As part of the post-surgical program, patients were asked to return left-over opioids to their pharmacy or to the hospital for disposal. The researchers found the return rate was seven per cent among those in the control group versus 23 per cent among STOP Narcotics patients.
“It’s really hard to get people to give up something that they have at home,” said Leslie. “They hang onto to it just in case they have pain down the road.”
Surgeons often say they prescribe “plenty of pills” to ensure patients have enough on hand to control their pain — but also to avoid calls to their offices for renewals, Leslie said.
But the study found that renewal rates were low: 3.5 per cent for those initially prescribed opioids and 2.5 per cent for protocol patients.
“We recognized that before STOP Narcotics, every surgeon had a different approach to pain control and that most surgeons were prescribing more narcotics than are actually needed,” said Leslie. “When we looked at the data from this new protocol, we saw that the patient’s pain-control was just as good with this pathway, without a huge prescription for narcotics.”
Dr. David Juurlink, head of clinical pharmacology and toxicology at Sunnybrook Health Sciences Centre in Toronto, said the Western study isn’t the first to show that more prudent prescribing of post-surgical opioids can be beneficial for patients, but “it’s an important topic nevertheless.”
“There’s this increasing narrative that the opioid crisis is really about people with addiction who are dying by the thousands and that treatment of pain is not the problem,” said Juurlink, who was not involved in the study.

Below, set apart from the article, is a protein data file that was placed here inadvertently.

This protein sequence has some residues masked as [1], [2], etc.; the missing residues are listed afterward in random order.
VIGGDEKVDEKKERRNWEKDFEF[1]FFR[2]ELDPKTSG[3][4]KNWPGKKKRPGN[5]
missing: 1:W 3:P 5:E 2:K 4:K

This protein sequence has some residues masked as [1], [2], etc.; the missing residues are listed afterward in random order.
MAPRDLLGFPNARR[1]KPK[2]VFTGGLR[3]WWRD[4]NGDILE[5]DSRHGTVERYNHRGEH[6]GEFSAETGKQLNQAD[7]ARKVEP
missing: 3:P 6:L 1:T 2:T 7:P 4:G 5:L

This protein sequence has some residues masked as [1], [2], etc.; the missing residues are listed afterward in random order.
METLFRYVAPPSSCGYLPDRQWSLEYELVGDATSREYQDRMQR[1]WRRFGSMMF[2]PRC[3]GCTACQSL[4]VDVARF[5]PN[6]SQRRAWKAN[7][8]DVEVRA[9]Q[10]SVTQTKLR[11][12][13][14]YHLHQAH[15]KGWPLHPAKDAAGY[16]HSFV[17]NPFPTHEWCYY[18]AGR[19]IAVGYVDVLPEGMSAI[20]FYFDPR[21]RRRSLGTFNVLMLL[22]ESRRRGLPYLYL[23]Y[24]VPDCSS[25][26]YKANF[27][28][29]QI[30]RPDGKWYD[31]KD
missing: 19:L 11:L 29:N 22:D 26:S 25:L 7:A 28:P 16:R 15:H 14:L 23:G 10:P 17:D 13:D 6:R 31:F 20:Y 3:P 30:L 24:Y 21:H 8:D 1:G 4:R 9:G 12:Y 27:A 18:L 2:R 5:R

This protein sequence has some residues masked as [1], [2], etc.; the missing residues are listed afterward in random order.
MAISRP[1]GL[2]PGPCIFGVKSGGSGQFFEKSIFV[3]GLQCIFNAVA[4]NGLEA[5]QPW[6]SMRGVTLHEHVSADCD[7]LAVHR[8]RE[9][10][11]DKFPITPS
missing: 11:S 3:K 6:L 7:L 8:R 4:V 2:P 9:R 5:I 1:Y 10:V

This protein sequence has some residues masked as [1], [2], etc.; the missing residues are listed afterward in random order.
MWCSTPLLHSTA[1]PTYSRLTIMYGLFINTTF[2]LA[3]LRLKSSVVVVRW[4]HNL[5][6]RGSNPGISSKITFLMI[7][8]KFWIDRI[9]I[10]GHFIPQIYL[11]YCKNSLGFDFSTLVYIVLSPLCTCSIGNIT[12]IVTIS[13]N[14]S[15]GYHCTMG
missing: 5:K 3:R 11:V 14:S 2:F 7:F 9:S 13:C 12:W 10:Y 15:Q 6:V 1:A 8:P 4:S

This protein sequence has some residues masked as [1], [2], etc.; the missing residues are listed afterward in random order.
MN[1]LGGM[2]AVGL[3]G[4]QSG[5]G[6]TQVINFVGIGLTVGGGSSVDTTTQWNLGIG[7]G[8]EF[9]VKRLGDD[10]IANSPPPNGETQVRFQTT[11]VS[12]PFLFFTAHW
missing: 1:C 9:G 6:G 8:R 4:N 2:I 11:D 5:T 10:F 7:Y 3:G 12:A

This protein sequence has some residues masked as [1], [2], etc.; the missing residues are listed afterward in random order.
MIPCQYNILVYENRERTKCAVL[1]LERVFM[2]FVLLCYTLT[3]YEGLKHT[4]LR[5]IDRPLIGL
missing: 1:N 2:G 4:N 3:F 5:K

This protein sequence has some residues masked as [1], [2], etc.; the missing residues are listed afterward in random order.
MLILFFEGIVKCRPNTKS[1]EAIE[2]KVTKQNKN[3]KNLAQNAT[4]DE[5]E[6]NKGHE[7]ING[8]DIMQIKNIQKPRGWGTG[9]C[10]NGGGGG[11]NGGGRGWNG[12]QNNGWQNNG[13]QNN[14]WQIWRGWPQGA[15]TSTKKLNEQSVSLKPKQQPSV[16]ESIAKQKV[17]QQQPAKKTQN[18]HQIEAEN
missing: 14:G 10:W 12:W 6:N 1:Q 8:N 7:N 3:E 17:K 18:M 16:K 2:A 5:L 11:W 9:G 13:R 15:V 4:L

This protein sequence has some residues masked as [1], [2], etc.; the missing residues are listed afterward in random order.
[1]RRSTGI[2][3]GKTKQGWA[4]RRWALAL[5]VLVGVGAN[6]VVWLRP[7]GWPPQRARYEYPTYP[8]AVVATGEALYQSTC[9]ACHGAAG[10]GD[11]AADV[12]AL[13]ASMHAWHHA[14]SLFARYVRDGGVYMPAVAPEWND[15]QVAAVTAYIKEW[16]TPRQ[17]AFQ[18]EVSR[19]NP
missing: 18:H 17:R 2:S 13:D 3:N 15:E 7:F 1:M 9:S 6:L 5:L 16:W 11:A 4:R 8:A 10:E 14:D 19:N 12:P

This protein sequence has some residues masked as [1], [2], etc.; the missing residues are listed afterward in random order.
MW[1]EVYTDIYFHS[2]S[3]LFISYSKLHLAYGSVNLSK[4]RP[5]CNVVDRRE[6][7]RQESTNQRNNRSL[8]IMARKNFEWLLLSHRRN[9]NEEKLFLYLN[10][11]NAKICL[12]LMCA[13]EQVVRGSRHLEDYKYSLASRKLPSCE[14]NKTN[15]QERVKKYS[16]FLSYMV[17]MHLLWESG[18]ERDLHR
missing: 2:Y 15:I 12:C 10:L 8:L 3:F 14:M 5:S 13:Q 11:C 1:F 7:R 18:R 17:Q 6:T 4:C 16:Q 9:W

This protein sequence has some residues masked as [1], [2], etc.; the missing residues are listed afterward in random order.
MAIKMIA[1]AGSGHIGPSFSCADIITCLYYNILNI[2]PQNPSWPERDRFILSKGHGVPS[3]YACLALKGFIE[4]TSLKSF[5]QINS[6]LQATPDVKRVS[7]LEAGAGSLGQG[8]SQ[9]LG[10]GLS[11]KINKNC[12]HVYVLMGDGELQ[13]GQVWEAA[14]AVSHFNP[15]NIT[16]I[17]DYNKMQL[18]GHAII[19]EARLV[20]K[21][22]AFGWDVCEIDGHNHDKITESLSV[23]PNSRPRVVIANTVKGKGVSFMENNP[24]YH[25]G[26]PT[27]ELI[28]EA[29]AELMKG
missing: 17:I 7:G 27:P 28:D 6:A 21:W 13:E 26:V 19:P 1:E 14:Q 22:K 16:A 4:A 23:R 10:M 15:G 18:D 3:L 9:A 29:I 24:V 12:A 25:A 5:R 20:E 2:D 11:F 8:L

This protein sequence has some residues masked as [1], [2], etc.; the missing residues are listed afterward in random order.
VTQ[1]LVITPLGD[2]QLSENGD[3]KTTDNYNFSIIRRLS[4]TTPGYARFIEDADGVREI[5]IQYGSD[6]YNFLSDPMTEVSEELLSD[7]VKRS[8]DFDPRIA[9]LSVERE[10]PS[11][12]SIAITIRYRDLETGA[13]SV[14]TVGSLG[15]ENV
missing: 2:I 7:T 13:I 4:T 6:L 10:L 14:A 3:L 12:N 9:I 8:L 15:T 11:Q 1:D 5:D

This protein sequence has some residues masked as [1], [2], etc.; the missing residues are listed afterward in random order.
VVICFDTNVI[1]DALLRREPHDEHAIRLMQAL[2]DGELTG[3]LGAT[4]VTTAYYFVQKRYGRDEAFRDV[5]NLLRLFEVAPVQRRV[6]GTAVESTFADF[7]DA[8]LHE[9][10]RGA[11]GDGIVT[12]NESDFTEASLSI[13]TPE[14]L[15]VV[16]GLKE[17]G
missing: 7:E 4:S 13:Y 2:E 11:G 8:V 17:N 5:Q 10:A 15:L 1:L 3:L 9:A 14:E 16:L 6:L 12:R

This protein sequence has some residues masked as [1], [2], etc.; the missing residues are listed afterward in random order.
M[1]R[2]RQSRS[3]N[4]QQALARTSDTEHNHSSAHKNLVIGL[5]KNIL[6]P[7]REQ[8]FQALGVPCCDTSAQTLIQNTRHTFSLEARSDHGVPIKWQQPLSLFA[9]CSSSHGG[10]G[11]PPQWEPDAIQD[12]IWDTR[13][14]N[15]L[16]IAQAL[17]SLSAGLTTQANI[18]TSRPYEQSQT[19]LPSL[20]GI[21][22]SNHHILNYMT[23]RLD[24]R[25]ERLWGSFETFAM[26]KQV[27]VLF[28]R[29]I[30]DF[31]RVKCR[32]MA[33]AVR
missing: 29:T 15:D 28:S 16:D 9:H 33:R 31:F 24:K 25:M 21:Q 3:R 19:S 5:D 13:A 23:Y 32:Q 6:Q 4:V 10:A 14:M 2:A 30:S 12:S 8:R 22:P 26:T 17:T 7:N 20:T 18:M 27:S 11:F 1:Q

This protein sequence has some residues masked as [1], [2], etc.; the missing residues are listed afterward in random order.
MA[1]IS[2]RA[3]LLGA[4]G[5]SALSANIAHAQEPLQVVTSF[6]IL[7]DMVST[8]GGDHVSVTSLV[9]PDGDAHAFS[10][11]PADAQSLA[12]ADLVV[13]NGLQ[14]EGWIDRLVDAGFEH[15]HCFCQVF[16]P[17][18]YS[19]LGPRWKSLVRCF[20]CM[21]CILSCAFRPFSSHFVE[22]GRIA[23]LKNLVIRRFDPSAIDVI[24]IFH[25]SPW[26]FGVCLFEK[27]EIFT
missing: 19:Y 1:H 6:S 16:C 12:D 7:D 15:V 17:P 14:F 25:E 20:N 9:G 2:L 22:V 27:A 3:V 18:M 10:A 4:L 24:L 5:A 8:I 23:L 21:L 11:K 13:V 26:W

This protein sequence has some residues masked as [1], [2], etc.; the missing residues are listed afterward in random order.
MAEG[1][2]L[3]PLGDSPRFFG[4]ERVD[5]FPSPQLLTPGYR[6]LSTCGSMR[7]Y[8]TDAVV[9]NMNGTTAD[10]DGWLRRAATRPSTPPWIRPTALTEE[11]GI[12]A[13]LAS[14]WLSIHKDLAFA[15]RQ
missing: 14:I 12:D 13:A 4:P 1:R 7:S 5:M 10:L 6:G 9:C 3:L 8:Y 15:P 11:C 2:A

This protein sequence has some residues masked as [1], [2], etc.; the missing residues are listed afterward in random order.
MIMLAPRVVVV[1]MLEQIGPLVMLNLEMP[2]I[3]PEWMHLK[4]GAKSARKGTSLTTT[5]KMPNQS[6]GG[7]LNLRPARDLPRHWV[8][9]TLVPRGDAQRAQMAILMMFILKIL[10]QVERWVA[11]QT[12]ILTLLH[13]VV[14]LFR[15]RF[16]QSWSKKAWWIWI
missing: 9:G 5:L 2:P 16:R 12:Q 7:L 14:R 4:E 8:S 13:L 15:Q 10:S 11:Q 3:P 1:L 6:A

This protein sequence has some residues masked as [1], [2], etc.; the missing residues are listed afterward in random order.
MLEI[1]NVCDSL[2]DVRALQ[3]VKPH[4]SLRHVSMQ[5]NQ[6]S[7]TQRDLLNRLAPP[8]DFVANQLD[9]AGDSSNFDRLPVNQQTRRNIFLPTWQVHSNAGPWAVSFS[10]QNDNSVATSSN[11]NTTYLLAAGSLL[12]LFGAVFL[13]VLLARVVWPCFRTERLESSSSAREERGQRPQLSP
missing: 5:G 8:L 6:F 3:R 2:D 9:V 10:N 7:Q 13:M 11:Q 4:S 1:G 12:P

“And that’s not true … It is also to no small extent about how we manage acute and chronic pain.”
Juurlink said that every time a patient is given more opioids than they need — whether for chronic pain or for pain following surgery or dental work — they may be on the drugs longer than needed or the remaining tablets could stay in their medicine cabinet and offer a temptation to an experimenting teenager or to someone who might be at risk for addiction.
“So I think the more surgeons change their practice to this sort of model — not avoiding opioids but prescribing them more judiciously — the better off patients will be and society too.”
The Western researchers hope to expand the STOP Narcotics initiative beyond general surgery to other specialties, such as gynecology and orthopedics, and possibly for some in-patient operations as well.
The protocol has already been presented to a couple of southwestern Ontario hospitals, which have adopted it, and the researchers are scheduled to present the program elsewhere in the coming months.
Leslie said there are about 45,000 laparoscopic gallbladder-removal and open hernia-repair operations performed in Ontario each year, and applying STOP Narcotics to just these two surgeries alone would remove almost a million opioid tablets from circulation.
“Our message isn’t that narcotics or opioids are inherently bad,” added Hartford. “They’re great medications when used appropriately. But they also have significant side effects — constipation, nausea, confusion in older patients.
“They’re only one part of many things you can do to help someone’s pain after surgery.”